Reedy Creek Conservation Park facts for kids
Quick facts for kidsReedy Creek Conservation Park
IUCN Category IV (Habitat/Species Management Area)
|Nearest town or city||Beachport|
|Established||8 March 1973|
|Area||1.47 km2 (0.6 sq mi)|
|Managing authorities||Department for Environment and Water|
|See also||Protected areas of South Australia|
Reedy Creek Conservation Park is a protected area located in the Australian state of South Australia in the localities of Clay Wells and Greenways about 300 kilometres (190 mi) south-east of the state capital of Adelaide and about 28 kilometres (17 mi) north of the town of Beachport.
The conservation park consists of land in the following cadastral unit - section 227 of the Hundred of Kennion, section 228 of the Hundred of Fox and sections 154 and 186 of the Hundred of Smith and which occupies the watercourse of Reedy Creek from Clay Wells Road (also known as the Robe - Reedy Creek road) in the south for a distance of about 8.5 kilometres (5.3 mi).
It was proclaimed on 8 March 1973 as a conservation park under the National Parks and Wildlife Act 1972 in respect to sections 154, 227 and 228. On 24 April 1986, Section 186 of the Hundred of Smith was added to the conservation park by proclamation. Both proclamations included the requirement for the South Eastern Drainage Board to have “having full, free and unrestricted right and liberty” to enter the conservation park to carry out duties and functions described in the South Eastern Drainage Act 1931. It was proclaimed because of “its fine stand of river red gums,” however the land continued to be grazed until 1978 due to the existence of a lease over the land. As of 2016, it covered an area of 147 hectares (360 acres).
In 1980, the conservation park's listing on the now-defunct Register of the National Estate argued it to be significant for the following reasons:
The Park represents the only large stand of River Red Gum in the vicinity. Being a long narrow Park it forms an important corridor of habitat for nomadic and migratory birds such as honeyeaters, notably the uncommon blackchinned honeyeater and parrots. The Park also contains small areas of swampy habitat.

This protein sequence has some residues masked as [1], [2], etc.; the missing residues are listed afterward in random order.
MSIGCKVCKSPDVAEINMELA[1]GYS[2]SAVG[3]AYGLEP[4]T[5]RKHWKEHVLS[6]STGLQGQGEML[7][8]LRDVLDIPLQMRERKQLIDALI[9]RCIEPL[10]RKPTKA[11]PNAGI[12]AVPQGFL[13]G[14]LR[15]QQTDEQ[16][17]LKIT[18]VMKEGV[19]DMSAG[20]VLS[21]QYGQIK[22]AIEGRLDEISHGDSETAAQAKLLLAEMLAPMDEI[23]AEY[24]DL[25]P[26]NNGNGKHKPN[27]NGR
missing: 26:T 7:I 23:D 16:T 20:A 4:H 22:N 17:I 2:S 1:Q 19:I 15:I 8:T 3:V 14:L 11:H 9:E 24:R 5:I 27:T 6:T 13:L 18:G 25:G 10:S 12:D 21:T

In February 1983, the southern half of the conservation park was burnt during the Ash Wednesday bushfires.
In 1990, the conservation park was described as "an interdunal plain of calcarenite with sandy, mottled yellow duplex soils" covered with vegetation consisting of "a river red gun open forest/woodland community" which gradually changes into a brown stringybark woodland at its western boundary. The conservation park is the only part of the Reedy Creek watercourse which "ensures regeneration of the river red gums" because the rest of the watercourse is used for grazing.
As of 1990, visitation consisted of use “mainly by local residents”. It was also considered to have “potential” for use as an educational resource by the Kangaroo Inn Area School which is located about 0.5 kilometres (0.31 mi) west of the conservation park's southern boundary in the locality of Kangaroo Inn.
The conservation park is classified as an IUCN Category IV protected area.
Reedy Creek Conservation Park Facts for Kids. Kiddle Encyclopedia.